tdellacroce (6/1/2007 at 1:02 PM)
It appears that Yankee fans are going to have to get used to the newest pastime of the media, fans of other teams, and occasionally opposing players -- kick the Yankess while they're down. It's a perverse pleasure born of pent-up envy. It's sadly pathetic.
Yeah. That's it. You hit the nail on the head 100%. The poor little old Yankees and their poor fans. Yankee fans have never stooped down to saying disparaging remarks about other teams or their fans, right? Right? Douchebag. I really fault A-Rod for not being in touch with reality, but Yankee fans have a pretty bad case of A-Rod-itis themselves. Self evaluation is a big problem for many, many people in this world.
The mind is crazy thing and it could have wreck Ollie. But now he is cruising and looks like the Perez of 2004.
"Phenomenal," David Wright said of Perez's performance Sunday, though mindful that the lefty is one of several Mets starters who could use more run support. "Those guys get losses when in six, seven innings they give up two or three runs. That's not fair to them, but that's the game of baseball. That's what happens sometimes."
The Mets were facing the hottest team in the bigs with an outfield that would be lucky to help the team to produce one run much less a win. It was a rough series for the Mets.
Facing Orlando Hernandez’s maddening array of breaking balls is the kind of thing that can put some hitters into a funk. Apparently it was just the tonic to help struggling rookie Carlos Gomez get out of his.
Gomez snapped an 0-for-18 hitless skid Saturday, and followed that up with a 2-for-4 performance yesterday that showed some promise. And the youngest player in the National League was quick to single out pregame work he’d done the last few days in the bullpen with venerable El Duque as the biggest reason why.
On his having two kids with two women by age 17: "That was part of my plan. I didn't want to be the typical athlete who's single all his career. I wanted the all-American family, and I did it the wrong way."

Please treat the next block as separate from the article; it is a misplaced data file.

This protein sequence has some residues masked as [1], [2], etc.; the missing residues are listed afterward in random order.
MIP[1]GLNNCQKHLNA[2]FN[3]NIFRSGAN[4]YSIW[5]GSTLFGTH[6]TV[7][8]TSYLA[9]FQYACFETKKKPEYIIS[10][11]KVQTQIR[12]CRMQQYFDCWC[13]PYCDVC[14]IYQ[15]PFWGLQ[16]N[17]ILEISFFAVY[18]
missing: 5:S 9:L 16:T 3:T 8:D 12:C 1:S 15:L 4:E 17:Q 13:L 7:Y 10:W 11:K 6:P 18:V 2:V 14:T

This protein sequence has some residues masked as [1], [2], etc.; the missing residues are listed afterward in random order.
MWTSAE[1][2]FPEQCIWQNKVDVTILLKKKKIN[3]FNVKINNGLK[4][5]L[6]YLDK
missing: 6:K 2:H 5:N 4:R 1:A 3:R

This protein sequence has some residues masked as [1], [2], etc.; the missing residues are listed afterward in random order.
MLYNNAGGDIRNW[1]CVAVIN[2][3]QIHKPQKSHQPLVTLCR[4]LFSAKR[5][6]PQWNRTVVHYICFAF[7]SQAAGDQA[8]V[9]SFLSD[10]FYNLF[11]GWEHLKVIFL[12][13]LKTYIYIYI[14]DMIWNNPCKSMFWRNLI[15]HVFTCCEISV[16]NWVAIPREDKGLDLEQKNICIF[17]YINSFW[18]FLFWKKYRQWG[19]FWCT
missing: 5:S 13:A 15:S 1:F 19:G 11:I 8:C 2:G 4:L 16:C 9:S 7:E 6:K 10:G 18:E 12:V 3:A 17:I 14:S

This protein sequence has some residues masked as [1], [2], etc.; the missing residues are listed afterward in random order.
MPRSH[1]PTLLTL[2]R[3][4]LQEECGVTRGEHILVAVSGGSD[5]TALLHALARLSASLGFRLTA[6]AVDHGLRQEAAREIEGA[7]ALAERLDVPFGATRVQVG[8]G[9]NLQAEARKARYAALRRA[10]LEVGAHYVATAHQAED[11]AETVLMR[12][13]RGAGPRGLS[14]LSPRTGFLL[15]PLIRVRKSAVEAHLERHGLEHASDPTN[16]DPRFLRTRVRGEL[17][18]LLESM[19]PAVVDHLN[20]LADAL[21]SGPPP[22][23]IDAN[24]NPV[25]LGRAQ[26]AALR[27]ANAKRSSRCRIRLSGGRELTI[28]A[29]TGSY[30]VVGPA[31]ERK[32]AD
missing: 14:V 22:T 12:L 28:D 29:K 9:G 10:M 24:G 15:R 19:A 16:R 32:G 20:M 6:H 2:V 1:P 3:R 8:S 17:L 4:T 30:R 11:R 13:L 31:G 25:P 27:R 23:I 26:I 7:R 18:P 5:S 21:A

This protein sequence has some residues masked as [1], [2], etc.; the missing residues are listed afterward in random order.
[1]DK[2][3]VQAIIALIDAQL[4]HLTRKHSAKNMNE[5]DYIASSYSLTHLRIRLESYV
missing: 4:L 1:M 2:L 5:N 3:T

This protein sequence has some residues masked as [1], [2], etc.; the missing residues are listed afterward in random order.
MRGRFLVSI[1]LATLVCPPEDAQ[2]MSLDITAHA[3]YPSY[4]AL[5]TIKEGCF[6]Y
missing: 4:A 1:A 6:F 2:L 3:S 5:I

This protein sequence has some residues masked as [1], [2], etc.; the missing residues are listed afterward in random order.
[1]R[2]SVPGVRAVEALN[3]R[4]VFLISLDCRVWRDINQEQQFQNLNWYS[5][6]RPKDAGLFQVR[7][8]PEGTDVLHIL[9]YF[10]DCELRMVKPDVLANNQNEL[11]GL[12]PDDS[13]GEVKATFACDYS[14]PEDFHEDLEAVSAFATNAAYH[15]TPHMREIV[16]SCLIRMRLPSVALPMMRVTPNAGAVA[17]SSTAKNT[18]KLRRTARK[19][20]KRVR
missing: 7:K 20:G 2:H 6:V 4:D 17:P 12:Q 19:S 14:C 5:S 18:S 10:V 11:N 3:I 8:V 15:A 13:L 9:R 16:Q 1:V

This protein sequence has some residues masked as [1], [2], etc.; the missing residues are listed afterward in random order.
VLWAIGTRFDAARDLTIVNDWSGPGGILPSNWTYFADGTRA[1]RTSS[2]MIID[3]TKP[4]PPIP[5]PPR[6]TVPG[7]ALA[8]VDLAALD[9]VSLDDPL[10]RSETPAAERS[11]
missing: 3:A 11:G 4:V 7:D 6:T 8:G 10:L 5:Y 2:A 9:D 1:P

So let's get this straight. It was your plan to have two kids with two different woman to prove you weren't the typical athlete who is single. Brilliant!
On the decline of African-American players in MLB and the increase of Latinos: "I called it years ago. What I called is that you're going to see more black faces, but there ain't no English going to be coming out. ... (It's about) being able to tell (Latin players) what to do -- being able to control them. Where I'm from, you can't control us. You might get a guy to do it that way for a while because he wants to benefit, but in the end, he is going to go back to being who he is. And that's a person that you're going to talk to with respect, you're going to talk to like a man. These are the things my race demands. So, if you're equally good as this Latin player, guess who's going to get sent home? I know a lot of players that are home now can outplay a lot of these guys."
Talk about inflammatory racist comments. Where's Al Sharpton? Where's the ACLU? Where are the activists the calling for him to fired? Racism obviously exists and has existed in baseball, but I have no idea to what degree in Major League baseball at this point in time. It is ridiculous how Gary will just get away with this with minimal outcry while other people get lambasted. People are going to chalk this up to Gary being his usual self and this will die down and just be another ridiculous remark added to a long list of ridiculous remarks.
Just my two cents, but if a player could help an owner win and add more millions to their pocket, they would be on the team regardless of race.